A ripple of energy passes through the busy crowds as everyone hurries in to Nottingham Capital FM arena on the wintery November night. The drinks are flowing and there are chills in the air as everyone eagerly awaits the big night ahead for the return of ‘the Godfathers of Rave’ the Prodigy.
To start, hip-hop legends Public Enemy stormed the stage with their controversial, political set. Kicking the evening off, they were a class above your average support band blasting out classic tracks such as ‘911 Is A Joke’ and ‘Fight the Power’ mixing them with their new additions: ‘Lost In Space Music’. Not ones to miss as the crowds began to fill up and get restless.
Of what seems like an eternity, the lights dim unexpectedly and a roar from the crowd beckons the group on stage.
The set begins with none other than their classic ‘Breathe’, one of their most iconic tracks, and they sound as sharp and cutting as they did 25 years ago. ‘Nasty’ then follows from their new album ‘The Day Is My Enemy’ which came out earlier this year. There’s no sign of stopping with Keef Flint holding nothing back, creating a rifling swirl of sweaty bodies beneath him wanting more. As expected, ‘Omen’ and ‘Firestarter’ get immense reactions with everyone singing the familiar lyrics and tune.
The ‘Day is My Enemy’ and ‘Beyond the Deathray’ receive a welcome reception from the crowd as the lights move from red to blue and they yo-yo from classic to new. Despite the new additions being decades newer than the classics, they still have the familiar Prodigy twang. This, accompanied by the ferocious light display, show that the Prodigy were built for the big stage and 90 minutes was clearly not enough.
‘Voodoo People’ is teased in as the white lights are stripped down. Whoever said Thursday is the new Friday was spot on. “It’s The Prodigy turned up to 11, lights tuned low and ram-raiding the back doors of popular culture.”
The new album takes you on a journey through the unchartered underbelly of urban nightlife. With tracks called ‘Get Your Fight On’ and ‘Wall of Death’ (played in the encore), it is not surprising that the Prodigy avert themselves from being called a dance act and more a punk band (Liam Howlett describes how he uses music as an “attack”).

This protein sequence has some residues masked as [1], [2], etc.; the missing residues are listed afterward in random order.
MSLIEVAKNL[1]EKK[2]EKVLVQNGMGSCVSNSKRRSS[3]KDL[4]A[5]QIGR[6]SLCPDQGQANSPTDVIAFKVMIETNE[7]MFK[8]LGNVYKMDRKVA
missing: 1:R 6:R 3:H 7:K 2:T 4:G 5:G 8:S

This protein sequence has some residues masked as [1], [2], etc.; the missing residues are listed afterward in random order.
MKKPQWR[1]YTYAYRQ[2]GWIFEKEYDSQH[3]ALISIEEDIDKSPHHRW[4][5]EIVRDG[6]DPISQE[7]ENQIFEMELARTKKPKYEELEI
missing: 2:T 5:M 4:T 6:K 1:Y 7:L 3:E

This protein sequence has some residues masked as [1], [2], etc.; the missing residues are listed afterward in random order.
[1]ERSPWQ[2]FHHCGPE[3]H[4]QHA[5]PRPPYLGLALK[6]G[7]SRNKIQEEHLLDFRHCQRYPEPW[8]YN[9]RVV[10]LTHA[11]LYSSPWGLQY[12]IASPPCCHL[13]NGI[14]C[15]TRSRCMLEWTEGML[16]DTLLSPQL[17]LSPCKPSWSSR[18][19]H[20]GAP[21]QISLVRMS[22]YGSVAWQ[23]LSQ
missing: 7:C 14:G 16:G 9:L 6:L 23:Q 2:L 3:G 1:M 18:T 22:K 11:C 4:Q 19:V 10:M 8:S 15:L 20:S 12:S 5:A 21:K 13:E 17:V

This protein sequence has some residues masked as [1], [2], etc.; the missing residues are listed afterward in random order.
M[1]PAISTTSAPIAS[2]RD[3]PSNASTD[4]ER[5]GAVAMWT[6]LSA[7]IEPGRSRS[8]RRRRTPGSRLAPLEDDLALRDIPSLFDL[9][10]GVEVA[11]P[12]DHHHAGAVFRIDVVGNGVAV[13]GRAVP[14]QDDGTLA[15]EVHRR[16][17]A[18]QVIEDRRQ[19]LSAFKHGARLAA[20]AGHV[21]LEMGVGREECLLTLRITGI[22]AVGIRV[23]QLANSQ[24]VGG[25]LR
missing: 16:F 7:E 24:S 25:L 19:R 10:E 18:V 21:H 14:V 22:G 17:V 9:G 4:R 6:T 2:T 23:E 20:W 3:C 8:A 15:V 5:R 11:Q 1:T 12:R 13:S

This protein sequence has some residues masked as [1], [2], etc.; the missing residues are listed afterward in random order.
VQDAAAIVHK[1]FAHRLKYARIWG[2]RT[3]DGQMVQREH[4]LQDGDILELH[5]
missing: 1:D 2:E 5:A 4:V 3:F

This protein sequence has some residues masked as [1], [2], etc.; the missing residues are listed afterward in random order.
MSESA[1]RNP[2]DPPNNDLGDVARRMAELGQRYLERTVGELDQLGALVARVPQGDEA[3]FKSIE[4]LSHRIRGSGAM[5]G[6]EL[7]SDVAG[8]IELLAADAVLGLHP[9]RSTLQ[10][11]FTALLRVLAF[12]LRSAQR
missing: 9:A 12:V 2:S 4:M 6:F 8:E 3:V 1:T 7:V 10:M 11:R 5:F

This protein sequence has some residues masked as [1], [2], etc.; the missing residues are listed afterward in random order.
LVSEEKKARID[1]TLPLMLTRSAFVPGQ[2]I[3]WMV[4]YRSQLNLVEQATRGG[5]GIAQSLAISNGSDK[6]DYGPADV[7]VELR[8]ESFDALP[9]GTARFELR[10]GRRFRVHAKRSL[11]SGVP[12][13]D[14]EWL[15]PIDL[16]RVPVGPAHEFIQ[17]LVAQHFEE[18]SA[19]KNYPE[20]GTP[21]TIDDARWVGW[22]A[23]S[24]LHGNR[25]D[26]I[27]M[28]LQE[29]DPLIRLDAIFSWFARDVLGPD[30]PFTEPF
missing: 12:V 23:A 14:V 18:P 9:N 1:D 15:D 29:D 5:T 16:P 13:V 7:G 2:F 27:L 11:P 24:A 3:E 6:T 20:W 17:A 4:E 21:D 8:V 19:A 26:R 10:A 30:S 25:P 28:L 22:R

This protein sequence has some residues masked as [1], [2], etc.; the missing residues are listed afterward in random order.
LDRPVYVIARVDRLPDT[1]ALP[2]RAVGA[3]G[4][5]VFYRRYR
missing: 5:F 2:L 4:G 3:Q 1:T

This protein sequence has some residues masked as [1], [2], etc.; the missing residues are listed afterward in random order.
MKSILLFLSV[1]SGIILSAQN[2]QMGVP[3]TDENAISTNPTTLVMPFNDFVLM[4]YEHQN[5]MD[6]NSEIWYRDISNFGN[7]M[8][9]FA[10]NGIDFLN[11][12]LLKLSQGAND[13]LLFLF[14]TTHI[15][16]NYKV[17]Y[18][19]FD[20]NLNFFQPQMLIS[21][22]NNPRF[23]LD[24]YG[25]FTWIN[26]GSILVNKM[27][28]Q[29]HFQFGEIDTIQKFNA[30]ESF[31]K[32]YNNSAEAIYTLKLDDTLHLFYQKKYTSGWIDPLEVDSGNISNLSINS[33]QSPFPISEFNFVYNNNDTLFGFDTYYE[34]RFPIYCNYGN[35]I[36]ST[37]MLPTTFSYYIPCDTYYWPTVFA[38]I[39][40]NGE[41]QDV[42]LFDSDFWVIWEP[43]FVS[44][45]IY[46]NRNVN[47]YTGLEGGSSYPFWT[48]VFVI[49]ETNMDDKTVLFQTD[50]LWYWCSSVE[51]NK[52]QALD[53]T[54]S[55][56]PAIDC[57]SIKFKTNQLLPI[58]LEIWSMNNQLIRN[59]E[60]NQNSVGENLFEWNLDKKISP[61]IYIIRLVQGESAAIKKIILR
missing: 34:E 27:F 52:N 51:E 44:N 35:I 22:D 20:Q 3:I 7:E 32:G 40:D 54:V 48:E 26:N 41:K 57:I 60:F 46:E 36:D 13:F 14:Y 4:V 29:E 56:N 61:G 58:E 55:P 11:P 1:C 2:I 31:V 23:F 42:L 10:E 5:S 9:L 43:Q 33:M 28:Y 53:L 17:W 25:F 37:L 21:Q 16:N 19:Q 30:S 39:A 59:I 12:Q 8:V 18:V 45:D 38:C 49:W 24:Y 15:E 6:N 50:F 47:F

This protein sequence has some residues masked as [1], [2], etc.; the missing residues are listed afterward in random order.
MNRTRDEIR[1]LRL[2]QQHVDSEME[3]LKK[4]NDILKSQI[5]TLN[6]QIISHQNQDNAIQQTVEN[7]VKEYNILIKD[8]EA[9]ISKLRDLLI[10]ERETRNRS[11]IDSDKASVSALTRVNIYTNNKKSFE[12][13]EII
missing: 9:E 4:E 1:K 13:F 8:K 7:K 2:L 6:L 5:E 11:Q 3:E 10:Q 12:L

Only two weeks ago, the Prodigy fans were in for another treat to the Arena tour as the Expanded Edition of ‘The Day is my Enemy’ was released with 36 tracks, featuring unreleased remixes, working with artists such as Wilkinson, Spor and Shadow Child. As a result, the set is mainly revolved around the new album, with the classics dropped sporadically for the crowd to revel in. Saying that, it didn’t really make a difference to the crowd. The combination of lights, heavy electronic bass and energy on stage allows the group to mix old and new material seamlessly.
The main set is ended with no other than the controversial ‘Smack My Bitch Up’, which has been voted as one of the greatest dance records of all time. The thrillingly combative street music echoes throughout the arena.
The Prodigy’s performance does not tire, Maxim and Flint have the crowd singing in unison as ‘Take Me to Hospital’ is the last track to be played. It is safe to say that the set was so well engineered that the new additions were not a hindrance but an extension of their relentless raw sound, ultimately showing that they are one of the best live acts this planet has to offer.
by Shana Gujral